Our very own Legend
Nowadays it’s known as the Bass Pro Shops Legends of Golf at Cedar Lodge but for many years the event was sponsored by the Liberty Mutual insurance company, and that’s how we all developed that shorthand “Liberty Legends” moniker.
Founded in 1978, the tournament consisted of a 54-hole two-man team better-ball event for men over 50 and in 1987 a Legendary Division was added. Which is where, if you’re lucky, this weekend you’ll be able to catch true legends Jack Nicklaus, Gary Player, Lee Trevino and many more stars of yesteryear in live action.
But what many will have forgotten, or perhaps never known, is this peerless get-together was the incubator for what soon would became the Senior Tour and current-day PGA Tour Champions. And in truth, the entire experiment of providing an opportunity for older hands to demonstrate they still had game might have flopped entirely, had it not been for four extraordinarily talented pros.
In the 1979 edition tempestuous Tommy Bolt paired with mild-mannered Art Wall while genial Roberto De Vicenzo joined with longtime Tour pal and smooth-swinging Julius Boros. As fourball teams go, these were two pretty strong groups, with a Grand Slam shared between them (Boros, 2 US Opens and a PGA, Wall a Masters, Bolt a US Open and Roberto a British Open) but nothing could have prepared their fledgling television audience for the fireworks to come after Boros rolled in a five-footer at the final hole of regulation play, sending the tournament into sudden-death.
They’d go six extra holes, birdieing every hole, before De Vicenzo, with five straight birdies of his own, clinched the title. Seizing on the impetus, the Senior Tour declared itself open for business and the rest, as they say, is history.
Although De Vicenzo’s biggest win came in July in England, April always seems more like his month, probably because it’s his birthday, or that Masters scoring calamity. We all remember that one.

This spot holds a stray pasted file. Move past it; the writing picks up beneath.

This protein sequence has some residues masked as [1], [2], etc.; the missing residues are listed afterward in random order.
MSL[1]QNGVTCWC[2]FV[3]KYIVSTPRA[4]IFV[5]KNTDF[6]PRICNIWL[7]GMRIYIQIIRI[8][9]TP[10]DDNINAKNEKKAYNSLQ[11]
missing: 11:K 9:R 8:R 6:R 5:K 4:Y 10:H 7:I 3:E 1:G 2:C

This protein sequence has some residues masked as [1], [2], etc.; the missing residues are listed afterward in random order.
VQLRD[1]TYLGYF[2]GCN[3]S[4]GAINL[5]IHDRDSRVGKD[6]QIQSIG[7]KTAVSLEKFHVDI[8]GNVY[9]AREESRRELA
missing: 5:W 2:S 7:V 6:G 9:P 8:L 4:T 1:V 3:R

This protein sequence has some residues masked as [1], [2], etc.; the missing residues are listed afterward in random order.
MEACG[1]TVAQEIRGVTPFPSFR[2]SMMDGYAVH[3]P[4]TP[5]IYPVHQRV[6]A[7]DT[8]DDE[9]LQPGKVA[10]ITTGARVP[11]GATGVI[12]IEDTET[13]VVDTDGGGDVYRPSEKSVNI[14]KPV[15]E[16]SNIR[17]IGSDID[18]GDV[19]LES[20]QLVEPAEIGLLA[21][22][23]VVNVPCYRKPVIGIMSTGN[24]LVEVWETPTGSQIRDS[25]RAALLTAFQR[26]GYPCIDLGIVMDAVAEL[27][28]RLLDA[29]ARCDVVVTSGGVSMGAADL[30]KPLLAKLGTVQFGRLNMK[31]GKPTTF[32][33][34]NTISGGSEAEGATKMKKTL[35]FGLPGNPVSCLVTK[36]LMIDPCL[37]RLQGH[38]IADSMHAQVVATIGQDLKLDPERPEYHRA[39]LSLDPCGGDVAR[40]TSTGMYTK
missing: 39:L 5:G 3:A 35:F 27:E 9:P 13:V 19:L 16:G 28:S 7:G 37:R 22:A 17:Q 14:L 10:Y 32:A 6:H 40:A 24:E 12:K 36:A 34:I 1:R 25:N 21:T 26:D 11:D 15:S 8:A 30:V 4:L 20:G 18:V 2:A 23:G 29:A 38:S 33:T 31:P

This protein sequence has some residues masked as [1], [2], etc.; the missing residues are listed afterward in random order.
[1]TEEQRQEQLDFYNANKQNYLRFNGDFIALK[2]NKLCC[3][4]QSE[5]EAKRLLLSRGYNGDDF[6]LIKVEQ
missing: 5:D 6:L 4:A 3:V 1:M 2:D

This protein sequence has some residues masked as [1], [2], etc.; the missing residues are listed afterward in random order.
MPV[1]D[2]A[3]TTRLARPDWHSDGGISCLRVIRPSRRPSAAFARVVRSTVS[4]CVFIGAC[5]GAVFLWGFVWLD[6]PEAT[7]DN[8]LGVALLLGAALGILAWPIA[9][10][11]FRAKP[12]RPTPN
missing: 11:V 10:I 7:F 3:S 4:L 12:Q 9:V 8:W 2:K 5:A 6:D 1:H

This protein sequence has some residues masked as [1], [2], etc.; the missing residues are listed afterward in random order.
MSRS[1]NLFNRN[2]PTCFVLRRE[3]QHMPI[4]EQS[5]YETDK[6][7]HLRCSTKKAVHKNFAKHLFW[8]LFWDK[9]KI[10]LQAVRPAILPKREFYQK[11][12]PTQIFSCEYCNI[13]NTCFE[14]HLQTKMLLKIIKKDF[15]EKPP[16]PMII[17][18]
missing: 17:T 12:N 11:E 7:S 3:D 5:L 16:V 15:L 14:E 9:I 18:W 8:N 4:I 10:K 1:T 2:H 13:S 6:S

They sang Happy Birthday after he holed his 9-iron approach to the opening hole that Sunday, that eagle 2 good for the early lead, one he’d take again with a clutch birdie 3 at the 17th, watched by thousands around the green, millions more on television.
Possibly flustered by an untimely bogey at the 18th hole, a hooked 4-iron and the 6-foot par-save that slipped away, the 45-year old failed to see playing partner, Tommy Aaron, had incorrectly noted his score at the 17th as 4, not 3, casually signing his unchecked card. A signature that would haunt his career.
So that Sunday in April 1968, the reigning British Open Champion was charged for a final round of 66, rather than the 65 he did actually score, a crowd-stunning outcome which meant he wouldn’t play off the next day for the title with declared-winner Bob Goalby.
But here’s the thing. Had common sense ruled that Sunday evening in April 1968, and RDV had gone on to defeat Bob Goalby, his final round of 65 would have equalled the lowest-ever winning last round, tied with Jack Nicklaus (1986) and Nick Faldo (1989).
Roberto’s response to the situation was typical. He let his clubs do the talking, three weeks later beating Nicklaus and Trevino down the stretch to claim the 1968 Houston Open. Many years afterward he’d say with self-deprecating humour. “I did a stupid thing, not checking my card. But somehow it turned into a positive thing. If only every mistake could have such a positive outcome.”
Happy birthday, Don Roberto, gran maestro!